My second tip for successful quilting is to take your time basting the quilt sandwich. I personally pin baste my quilts because my husband and I are both smell and chemical sensitive, making spray basting not an option. There are two things to note about the way I like to pin baste:

  1. I like to pin baste the batting to the backing outside of the quilt top. This is a great way to keep the backing fabric from shifting AND from flipping under to be accidentally quilted.
  2. I rotate my basting pins. Every other pin is horizontal, and the ones in between are vertical. This is yet another way to keep the fabric from shifting.

To prepare for quilting, I suggest pre-winding a few bobbins. I always color match my bobbin thread to the thread I’m quilting on top, and the change in colors across the quilt backing is subtle, but something that I enjoy looking to see. I quilted Meringue from the center out; I started with the ½” spaced diagonal crosshatch quilting on Kona Brown using 50wt Aurifil 2360 (Chocolate). I quilted all the lines in one direction, leaving long tails at the beginning and end of each line, and then I knotted the threads and buried them in the quilt sandwich using a side threading needle before rotating the quilt to finish the quilting in the second direction. 

I did all of the quilting using the walking foot on my domestic Juki TL-2200 QVP Mini using a stitch length of 3.0 mm. When I am walking foot quilting, I set the speed control to its lowest setting and enjoy the slow, methodical progression. I like to listen to podcasts while I am quilting, so it’s something I tend to look forward to each day that I’m quilting a quilt as it gives me the opportunity to catch up on my favorite shows. In order to see the marked reference lines made with the Hera marker, I turned off the additional LED lighting that I added to the throat space of my machine and set up a standing floor lamp to cast light at an angle across the quilt top. Direct overhead lighting can really wash out the creased lines a Hera marker makes, and angled side lighting helps bring them into sharp relief.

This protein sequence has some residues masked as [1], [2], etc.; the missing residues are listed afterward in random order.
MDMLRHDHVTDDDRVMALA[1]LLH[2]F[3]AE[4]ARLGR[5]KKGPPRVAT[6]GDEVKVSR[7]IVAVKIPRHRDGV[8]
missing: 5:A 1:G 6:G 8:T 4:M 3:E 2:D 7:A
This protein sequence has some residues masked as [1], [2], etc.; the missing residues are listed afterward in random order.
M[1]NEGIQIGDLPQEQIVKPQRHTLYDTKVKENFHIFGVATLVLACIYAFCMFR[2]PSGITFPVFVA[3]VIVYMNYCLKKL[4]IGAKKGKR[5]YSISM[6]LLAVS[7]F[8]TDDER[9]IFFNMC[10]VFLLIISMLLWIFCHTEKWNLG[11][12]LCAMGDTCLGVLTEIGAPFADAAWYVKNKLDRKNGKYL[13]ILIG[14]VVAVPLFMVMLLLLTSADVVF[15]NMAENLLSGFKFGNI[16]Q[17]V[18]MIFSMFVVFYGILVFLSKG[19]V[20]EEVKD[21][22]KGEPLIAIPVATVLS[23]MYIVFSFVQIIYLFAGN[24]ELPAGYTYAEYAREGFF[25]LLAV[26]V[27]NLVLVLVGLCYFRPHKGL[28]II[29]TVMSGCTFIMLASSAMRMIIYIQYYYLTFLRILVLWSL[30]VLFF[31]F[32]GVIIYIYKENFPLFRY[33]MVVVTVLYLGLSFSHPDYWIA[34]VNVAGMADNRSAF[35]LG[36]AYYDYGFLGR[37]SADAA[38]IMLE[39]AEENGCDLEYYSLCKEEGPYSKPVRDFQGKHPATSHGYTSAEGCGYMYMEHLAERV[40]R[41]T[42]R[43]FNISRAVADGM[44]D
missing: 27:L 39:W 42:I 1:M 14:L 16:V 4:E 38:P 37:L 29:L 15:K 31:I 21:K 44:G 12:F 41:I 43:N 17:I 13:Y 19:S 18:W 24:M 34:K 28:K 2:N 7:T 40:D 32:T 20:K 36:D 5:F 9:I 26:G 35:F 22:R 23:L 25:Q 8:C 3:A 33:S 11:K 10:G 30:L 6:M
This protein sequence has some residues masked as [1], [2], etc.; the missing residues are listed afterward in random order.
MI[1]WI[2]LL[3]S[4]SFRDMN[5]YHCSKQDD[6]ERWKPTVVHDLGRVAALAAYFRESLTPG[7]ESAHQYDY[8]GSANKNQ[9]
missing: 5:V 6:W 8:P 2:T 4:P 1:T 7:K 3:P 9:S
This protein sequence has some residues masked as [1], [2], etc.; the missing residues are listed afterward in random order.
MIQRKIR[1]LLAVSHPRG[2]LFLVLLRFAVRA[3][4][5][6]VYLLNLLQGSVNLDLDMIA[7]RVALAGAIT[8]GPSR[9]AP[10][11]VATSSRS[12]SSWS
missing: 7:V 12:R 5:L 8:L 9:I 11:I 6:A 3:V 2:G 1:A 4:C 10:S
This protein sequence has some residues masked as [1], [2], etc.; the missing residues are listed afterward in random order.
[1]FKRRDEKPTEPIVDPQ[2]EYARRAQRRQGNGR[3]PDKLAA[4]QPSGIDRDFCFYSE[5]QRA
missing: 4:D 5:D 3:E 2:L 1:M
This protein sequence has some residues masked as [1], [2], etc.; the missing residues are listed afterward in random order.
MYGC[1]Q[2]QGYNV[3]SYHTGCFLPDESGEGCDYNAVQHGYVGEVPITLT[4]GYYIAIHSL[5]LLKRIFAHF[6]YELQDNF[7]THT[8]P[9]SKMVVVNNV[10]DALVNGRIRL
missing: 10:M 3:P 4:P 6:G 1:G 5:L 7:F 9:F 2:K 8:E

I hope there was a tip or two here that you find new and useful in your quilting journey. There really is nothing more fun than bringing a quilt to life with Aurifil thread. Be sure to tag me on social media (@quiltingjetgirl) so that I can see your beautiful quilting progress. Happy quilting!


ABOUT YVONNE
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Yvonne Fuchs is a Hawaii based Aurifil Aurifilosopher, passionate modern quilter, designer, and technical editor. Yvonne maintains her own blog called Quilting Jetgirl where she shares her quilts, tips and tutorials, and approach to quilting that is influenced by her aerospace engineering background. In her free time, Yvonne loves to hike, snorkel, and work on a 3-acre homestead with her husband.

15 comments

  1. Fantastic quilt design and quilting Yvonne. Thanks for the tips and details. It’s really lovely.

    1. It’s something I’ve become more passionate about. While I might not be a “scrap quilter” per se, I’m trying to make as best use of the fabrics I find joy in making with as possible, and immediately putting the scraps to use in another quilt is currently bringing me a lot of joy.

  2. Your quilts are beautiful! Thank you for sharing your tips for quilting. I definitely have learned something new and will use them in my quilting.